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Re: New "200 OK" status codes, PATCH & PROPFIND

From: Julian Reschke <julian.reschke@gmx.de>
Date: Fri, 17 Aug 2007 14:58:56 +0200
Message-ID: <46C59B90.3050802@gmx.de>
To: "Roy T. Fielding" <fielding@gbiv.com>
CC: Henrik Nordstrom <henrik@henriknordstrom.net>, HTTP Working Group <ietf-http-wg@w3.org>

Roy T. Fielding wrote:
> On Aug 7, 2007, at 5:05 AM, Julian Reschke wrote:
>> Henrik Nordstrom wrote:
>>> On mån, 2007-08-06 at 23:43 +0200, Julian Reschke wrote:
>>>> Cache-Control applies to the response. What the proposal is about is 
>>>> to enable the server to say that
>>>> (a) the response body (DAV:multistatus) is cachable for n seconds, 
>>>> while
>>>> (b) the substitute URL can be used for N seconds,
>>> Is there really a need to time-limit the substitute URL?
>> I have to admit I'm not really sure.
> I don't even understand why such a thing would be useful.  All URLs
> are permanent -- it is only the representations that change over time.

The substitute URL is created/supported by the server. In general, it 
shouldn't change. In practice, changes of server code/config *do* 
happen, which may cause the substitute URL not to be the substitute anymore.

One can argue that this shouldn't happen frequently (which I agree 
with), but the question remains whether the protocol should allow 
specifying a lifetime (or alternatively, how a client is supposed to 
find out that it needs to obtain a new substitute).

>>> Imho this should be to an permanent alternative URL-namespace for
>>> accessing the properties, existing even before the request has been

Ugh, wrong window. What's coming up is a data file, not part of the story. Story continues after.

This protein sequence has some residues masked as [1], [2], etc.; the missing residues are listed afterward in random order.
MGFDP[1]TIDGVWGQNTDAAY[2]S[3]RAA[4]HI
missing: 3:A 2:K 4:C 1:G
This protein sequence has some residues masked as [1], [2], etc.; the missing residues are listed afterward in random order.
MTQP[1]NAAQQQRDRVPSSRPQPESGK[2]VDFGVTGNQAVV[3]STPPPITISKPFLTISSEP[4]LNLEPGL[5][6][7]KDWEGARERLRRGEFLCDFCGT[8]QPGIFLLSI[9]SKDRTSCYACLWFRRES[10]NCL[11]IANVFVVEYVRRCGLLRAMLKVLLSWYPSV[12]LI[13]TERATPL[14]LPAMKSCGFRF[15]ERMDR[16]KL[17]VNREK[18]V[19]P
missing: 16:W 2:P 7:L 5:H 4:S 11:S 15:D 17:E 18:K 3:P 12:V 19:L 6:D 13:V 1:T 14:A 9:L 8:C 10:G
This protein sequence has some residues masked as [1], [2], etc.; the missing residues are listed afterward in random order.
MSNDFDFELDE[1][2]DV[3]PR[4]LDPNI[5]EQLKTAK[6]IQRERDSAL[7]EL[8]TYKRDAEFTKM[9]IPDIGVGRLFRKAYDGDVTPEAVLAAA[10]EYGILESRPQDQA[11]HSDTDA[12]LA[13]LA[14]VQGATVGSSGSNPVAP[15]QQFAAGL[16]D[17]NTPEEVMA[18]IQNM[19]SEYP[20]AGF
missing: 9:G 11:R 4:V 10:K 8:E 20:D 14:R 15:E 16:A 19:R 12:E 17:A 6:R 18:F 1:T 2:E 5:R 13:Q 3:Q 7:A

>>> seen. If the URI disappeares for whatever reason the client will need to
>>> fall back on PROPFIND, or whatever method is used in future to find the
>>> "PROPFIND URI namespace schema".
>> Yes, one could argue that a 404 response on the substitute URL is the 
>> signal to go back to the original method and Request-URI. However, 
>> that would mean that:
>> - that we loose the ability to use 404 as in the original method (such 
>> as: the resource is gone, but it may come back), and
>> - it may become harder to deploy changes in the server software (when 
>> the substitute URL format changes).
>>> There is no problem for PROPFIND to define that this Content-Location is
>>> permanent.
>> ...other than RFC2616 saying it's not permanent?
>> I'd really prefer not to change this.
> I don't know if this is just a language issue or bad grammar within
> the spec, but I know for a fact that isn't what was intended or in
> practice.  What the spec is supposed to say is that the new location
> is not a permanent replacement for the URI that was used in the original
> request.  In other words, the recipient cannot assume that

What I'm looking for is a way to tell the client that for subsequent 

      PROPFIND oldURI == GET newURI

If the validity of this information is restricted to the "next" 
requests, it doesn't solve the problem I want to solve.

So does Content-Location allow that?

> ...

Best regards, Julian
Received on Friday, 17 August 2007 12:59:15 UTC

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